Bespoke Post lacked visual consistency, information hierarchy, and a cohesive design system which meant users had trouble completing simple tasks and increased cognitive load. To top it off our internal design/dev process was unpredictable and slow.

I fixed this by designing a modular system that would extend across the entire site.


Bespoke Post is a men’s lifestyle subscription and ecommerce company started in 2012. I became the 16th employee at Bespoke Post in July 2015. At the time we were in a phase of considerable growth and were transitioning from a scrappy startup to a more mature, mid-sized company. It was an exciting time to be at the company because there was so much to improve across the site which affected our users and revenue, but also the internal team process as well. I was also the first dedicated product designer on the team.

The first few projects I worked on were small new features to the box page and I immediately noticed significant issues with both our UI and the the interface design process.

The Problem

  1. Bespoke Post lacked visual interface consistency which meant users had trouble completing simple tasks and got lost when navigating through the site.
  2. Bespoke Post lacked consistent information hierarchy throughout the site which led to increased cognitive load.
  3. Bespoke Post used a page page driven design methodology rather than system driven which meant the internal design and development process was erratic and slow.
  4. It was difficult to solve usability problems because so much of the process was dedicated to visual design so projects often neglected research or proper solution validation.
I set out to solve the issue by talking with existing users, team members and doing a comprehensive site audit. After I completed the problem discovery phase, I proposed that Bespoke Post should rebuild the site using a modular design system. Initially, it was a challenge to get stakeholder buy-in that we actually needed to do this. The sheer size of the project was daunting and the initial time/resource investment would take time to pay off.

The Solution

We would design a modular system that could extend across the entire site (subscription, ecommerce, and a digital publication).

My Role

Customer Insights & Ideation: I partnered with an analytics researcher and a lead brand designer to uncover insights and translate concepts into features that addressed user pain points.

Experience Strategy: I compiled design principles, frameworks and content strategy that communicated our goals. This helped to translate our ideas to the executive team and key stakeholders, align the development and design team, and drive decision making.

Planning & Scope Definition: I defined the product with my creative director. I translated customer goals and balanced business goals. I prioritised and negotiated features for both the initial launch and long term scope.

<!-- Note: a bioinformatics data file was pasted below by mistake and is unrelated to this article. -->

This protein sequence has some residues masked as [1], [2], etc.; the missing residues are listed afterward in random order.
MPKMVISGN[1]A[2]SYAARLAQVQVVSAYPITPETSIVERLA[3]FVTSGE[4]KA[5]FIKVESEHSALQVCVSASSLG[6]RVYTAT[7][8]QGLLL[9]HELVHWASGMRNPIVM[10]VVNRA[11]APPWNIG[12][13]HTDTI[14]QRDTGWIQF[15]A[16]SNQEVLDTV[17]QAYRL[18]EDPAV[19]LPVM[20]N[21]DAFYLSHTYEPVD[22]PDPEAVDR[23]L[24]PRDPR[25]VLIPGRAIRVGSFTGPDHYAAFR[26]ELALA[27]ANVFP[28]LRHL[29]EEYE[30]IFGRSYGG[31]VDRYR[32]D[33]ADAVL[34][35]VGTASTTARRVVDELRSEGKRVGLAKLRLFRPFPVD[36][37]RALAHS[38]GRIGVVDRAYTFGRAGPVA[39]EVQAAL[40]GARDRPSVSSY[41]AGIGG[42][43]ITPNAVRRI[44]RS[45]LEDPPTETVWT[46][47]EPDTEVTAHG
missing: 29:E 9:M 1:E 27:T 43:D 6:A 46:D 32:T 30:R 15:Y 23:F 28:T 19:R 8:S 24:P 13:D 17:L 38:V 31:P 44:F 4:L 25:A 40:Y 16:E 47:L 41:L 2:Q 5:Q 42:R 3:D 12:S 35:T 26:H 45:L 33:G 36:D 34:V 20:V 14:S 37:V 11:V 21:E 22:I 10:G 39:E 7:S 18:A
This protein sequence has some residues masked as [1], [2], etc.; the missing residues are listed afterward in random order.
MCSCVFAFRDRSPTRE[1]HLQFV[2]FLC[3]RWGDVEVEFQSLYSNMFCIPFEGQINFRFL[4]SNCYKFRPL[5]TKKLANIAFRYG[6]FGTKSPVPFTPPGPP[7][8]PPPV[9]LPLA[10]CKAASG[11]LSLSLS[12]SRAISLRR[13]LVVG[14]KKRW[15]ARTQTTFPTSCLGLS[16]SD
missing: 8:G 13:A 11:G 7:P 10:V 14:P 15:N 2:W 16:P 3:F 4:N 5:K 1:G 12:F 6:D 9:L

Design Execution & Validation: I redesigned the navigation, individual box page, store index page, collection listing page, product detail page, checkout, account, onboarding, cart/club shipment, search, and various other pages like careers, about us, etc. I executed wireframes, prototypes and design specs for all these various projects.

Branding and Visual Design: As part of the redesign we wanted to revamp the Bespoke Post brand. I chose new typography, explored visual styles, and defined our new colors.

The Process

Bespoke does a considerable amount of it’s yearly revenue during the winter holiday months, which meant we needed to complete the redesign of our core pages by October, with additional features coming thereafter. This meant we had to work back from our launch date and prioritize our time accordingly.

We started with the basics like defining our grid, breakpoints, baseline and ratio keylines. And then dug into the details like typography, colors, and buttons. Once we had the core building blocks of our interface we started building specific components based on individual features we needed.

One of the most difficult aspects of the project was to stay grounded in specific user flows, while also thinking about the broad implications we’d likely incur later on the project.

I tried to mitigate this issue by focusing on the core user pain points first and then cascading the components downward to less influential features. It was challenging to simultaneously redesign core features and pages while also creating modular components that would need to extend across the entire site.

In Conclusion

We deployed the intial redesign of Besopke Post a few months after the whole project started. And then quickly worked to get the rest of the site on the style guide. We then worked back and redesigned individual features based on user feedback and research. All in all, nearly every key metric improved since moving to the modular system. Conversion rates in both the The Club and Store increased. Time on site increased (especially on The Post). And the other problem we addressed was internal process. This may have been the most influential piece of the project because it affected every other project we worked on after. We were now able to rapidly test ideas and prototypes, build new features without unnecessary visual design, and design/dev workflow had dramatically improved.

You can see our in-house component framework on Github

And check out to see it all live